Do You Know If Your Loved Ones Are Depressed?

“There are wounds that never show on the body that are deeper and more hurtful than anything that bleeds.”
― Laurell K. Hamilton

Often times, we don’t see or know if our loved ones are depressed. Sometimes it shows and sometimes it doesn’t, and sometimes you miss the signs because you don’t know what to look for. So my post today is to help you if you have concerns for loved ones.

Signs and symptoms:

  • Withdrawing from family and friends
  • Not doing their usual activities
  • Staying in their room a lot
  • Sudden alcohol or drug use
  • Not concentrating
  • Low scores at school
  • Dramatic mood swings
  • Really low lows and really high highs (in terms of mood)
  • Low confidence/self esteem
  • Not making eye contact
  • Tired or sick all the time
  • Headaches, stomach cramps etc
  • Significant weight loss or gain
  • Change in eating habits
  • Sleeping problems

Sometimes the sufferer could show some of these, all of these or even just one of these. This is nothing compared to what’s going on on the inside. If you are concerned that a loved one may be experiencing depression, I’d recommend doing the following:

  • Ask them if they are okay
  • Ask them if they need any help
  • Listen to them if they come to you for help
  • Know that there are places that can help them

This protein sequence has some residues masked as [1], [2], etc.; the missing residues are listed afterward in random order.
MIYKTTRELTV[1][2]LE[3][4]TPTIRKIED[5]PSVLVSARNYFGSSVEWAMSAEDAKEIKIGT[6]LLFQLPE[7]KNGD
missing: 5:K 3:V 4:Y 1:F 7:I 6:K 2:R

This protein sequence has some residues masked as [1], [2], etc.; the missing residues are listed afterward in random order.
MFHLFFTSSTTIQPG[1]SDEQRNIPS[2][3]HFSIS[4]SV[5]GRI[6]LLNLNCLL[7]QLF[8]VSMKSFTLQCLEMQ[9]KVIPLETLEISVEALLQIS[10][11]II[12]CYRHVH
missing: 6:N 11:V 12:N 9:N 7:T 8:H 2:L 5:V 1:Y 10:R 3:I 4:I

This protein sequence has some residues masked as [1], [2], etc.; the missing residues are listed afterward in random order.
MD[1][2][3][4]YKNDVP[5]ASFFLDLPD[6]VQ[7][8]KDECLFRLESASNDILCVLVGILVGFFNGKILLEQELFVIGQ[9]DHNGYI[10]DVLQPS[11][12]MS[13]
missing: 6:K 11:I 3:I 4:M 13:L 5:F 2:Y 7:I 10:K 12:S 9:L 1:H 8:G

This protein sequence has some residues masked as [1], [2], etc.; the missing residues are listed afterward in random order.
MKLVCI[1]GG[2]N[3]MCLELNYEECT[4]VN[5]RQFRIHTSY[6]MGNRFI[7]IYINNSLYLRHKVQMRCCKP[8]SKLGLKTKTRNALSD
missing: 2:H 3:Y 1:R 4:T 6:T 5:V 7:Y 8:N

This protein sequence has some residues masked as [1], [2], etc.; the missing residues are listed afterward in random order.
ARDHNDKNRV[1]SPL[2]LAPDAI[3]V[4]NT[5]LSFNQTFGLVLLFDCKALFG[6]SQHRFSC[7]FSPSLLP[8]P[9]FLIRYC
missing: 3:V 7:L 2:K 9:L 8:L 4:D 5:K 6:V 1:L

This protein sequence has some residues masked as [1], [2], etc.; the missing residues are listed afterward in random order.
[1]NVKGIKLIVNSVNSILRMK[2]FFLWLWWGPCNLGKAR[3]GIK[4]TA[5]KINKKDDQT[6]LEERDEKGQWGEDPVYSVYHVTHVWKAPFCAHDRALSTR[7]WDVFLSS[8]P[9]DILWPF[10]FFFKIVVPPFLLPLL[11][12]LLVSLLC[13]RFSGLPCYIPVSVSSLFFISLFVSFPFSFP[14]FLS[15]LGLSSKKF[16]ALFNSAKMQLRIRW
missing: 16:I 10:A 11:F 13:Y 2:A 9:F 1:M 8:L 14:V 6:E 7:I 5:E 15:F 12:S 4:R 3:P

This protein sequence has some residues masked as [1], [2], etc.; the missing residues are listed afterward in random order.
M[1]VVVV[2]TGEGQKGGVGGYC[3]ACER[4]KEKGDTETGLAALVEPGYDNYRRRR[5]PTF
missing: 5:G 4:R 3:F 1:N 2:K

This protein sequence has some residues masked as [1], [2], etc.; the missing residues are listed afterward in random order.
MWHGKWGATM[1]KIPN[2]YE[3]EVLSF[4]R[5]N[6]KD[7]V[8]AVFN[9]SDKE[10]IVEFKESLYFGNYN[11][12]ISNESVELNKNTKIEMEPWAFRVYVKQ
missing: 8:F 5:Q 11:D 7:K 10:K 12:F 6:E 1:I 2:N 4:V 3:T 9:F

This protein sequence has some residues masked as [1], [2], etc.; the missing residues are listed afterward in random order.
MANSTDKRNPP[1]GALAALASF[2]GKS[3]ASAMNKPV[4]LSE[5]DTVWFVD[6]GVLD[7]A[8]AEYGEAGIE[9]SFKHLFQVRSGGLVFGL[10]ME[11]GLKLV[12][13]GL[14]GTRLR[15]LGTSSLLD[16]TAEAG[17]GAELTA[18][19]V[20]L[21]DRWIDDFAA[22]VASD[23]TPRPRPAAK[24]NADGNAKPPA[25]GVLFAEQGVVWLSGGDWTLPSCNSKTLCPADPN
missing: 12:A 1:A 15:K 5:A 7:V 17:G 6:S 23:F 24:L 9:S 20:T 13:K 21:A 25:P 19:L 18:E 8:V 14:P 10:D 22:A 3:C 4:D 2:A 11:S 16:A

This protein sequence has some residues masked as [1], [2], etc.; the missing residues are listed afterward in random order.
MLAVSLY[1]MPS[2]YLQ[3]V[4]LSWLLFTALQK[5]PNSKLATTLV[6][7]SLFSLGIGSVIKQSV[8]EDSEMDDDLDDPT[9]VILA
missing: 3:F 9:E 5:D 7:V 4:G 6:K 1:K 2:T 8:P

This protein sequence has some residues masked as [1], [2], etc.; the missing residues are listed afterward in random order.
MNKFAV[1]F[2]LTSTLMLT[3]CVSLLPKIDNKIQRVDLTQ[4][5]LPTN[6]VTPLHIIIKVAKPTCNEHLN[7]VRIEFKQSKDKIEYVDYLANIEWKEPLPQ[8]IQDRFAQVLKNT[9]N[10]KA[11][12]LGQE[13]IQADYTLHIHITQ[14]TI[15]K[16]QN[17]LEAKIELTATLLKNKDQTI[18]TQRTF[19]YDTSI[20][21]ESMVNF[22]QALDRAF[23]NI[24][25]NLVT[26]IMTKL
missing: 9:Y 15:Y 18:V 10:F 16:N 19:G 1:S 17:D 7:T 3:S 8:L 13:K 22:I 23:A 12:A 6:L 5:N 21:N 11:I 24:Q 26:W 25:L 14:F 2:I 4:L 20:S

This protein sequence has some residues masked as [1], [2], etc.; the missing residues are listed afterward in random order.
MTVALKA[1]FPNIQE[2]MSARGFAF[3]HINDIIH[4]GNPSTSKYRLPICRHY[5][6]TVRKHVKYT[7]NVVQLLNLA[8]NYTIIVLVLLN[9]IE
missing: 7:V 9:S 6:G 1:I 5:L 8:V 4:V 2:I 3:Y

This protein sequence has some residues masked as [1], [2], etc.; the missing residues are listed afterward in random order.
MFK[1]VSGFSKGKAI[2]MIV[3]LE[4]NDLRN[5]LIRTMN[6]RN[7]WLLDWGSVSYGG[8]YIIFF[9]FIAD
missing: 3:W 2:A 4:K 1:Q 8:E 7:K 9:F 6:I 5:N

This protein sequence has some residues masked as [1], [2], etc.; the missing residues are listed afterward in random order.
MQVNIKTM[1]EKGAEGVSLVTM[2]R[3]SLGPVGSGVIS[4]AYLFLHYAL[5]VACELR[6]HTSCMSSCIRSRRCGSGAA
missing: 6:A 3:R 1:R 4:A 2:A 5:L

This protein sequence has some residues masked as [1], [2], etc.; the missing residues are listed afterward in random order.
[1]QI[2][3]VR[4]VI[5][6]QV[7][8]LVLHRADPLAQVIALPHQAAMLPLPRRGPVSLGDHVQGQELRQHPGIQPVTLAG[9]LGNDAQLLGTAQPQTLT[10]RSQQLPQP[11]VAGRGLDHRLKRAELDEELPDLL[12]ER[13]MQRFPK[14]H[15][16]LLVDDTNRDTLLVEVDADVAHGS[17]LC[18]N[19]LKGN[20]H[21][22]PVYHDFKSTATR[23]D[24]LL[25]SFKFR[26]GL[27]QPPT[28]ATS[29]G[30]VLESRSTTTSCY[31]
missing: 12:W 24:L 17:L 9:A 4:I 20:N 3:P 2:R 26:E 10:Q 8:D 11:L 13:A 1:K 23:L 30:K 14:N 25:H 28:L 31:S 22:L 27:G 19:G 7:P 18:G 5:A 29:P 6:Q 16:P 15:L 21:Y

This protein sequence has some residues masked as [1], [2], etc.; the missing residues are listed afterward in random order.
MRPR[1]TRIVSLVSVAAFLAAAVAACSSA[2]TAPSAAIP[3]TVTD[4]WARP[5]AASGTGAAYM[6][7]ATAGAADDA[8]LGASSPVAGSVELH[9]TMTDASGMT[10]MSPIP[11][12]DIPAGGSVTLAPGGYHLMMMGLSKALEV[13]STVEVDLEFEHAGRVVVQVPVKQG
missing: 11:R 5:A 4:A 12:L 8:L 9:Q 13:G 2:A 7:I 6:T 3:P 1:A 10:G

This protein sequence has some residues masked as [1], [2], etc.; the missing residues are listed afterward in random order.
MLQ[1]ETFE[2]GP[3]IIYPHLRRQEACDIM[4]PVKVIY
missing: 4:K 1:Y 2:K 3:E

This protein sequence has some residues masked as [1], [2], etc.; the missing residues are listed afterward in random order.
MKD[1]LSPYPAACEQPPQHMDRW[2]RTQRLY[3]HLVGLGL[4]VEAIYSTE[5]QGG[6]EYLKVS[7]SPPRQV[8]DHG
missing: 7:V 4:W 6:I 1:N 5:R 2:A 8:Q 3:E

• Let them know they aren’t alone
  • Keep in mind that they may not be completely honest with you (this could be out of shame, being scared etc)
  • Simply, just support them

It can be hard to get your loved ones the help they need. Sometimes they don’t want help and sometimes they are too shy or don’t know how to go about it. There are many free and low costing centers that are available depending on your location. there are also tonnes of online support. Depression can happen out of nowhere or as a result of a stressful or life changing event. This could be death of a loved one, under pressure at school, peer pressure, trouble at work, change in circumstances, relationship break up and so on.

The main thing to keep in mind is that your loved one may be in a sensitive place, so remember to nicely phrase things and don’t make judgements or assumptions. People can experience depression in different ways and it’s always worth being mindful of this and taking this into consideration when discussing the topic to the said person. While someone may be depressed, they also have suicidal ideologies and may self harm. This isn’t to say that all do, but it is likely. Counselling is very important in dealing with depression and with suicide and self harm involved it’s urgent. In Australia, if you have concerns for loved ones or yourself you can call the following:

  • Lifeline on 13 11 14
  • Suicide call back is 1300 659 467

It’s important to seek the right help for yourself and loved ones. Depression is a very personal and debilitating thing, but you can always get help. It’s one of the hardest things to deal with, you feel new things, you feel nothing and you become someone you just aren’t and it’s hard enough dealing with that by yourself.

{Don’t forget: you are loved, you are cared for, you’re not alone and it will be okay in time }

I hope this has answered any questions you may have, stay tuned for more.

— Thanks for stopping by —

 

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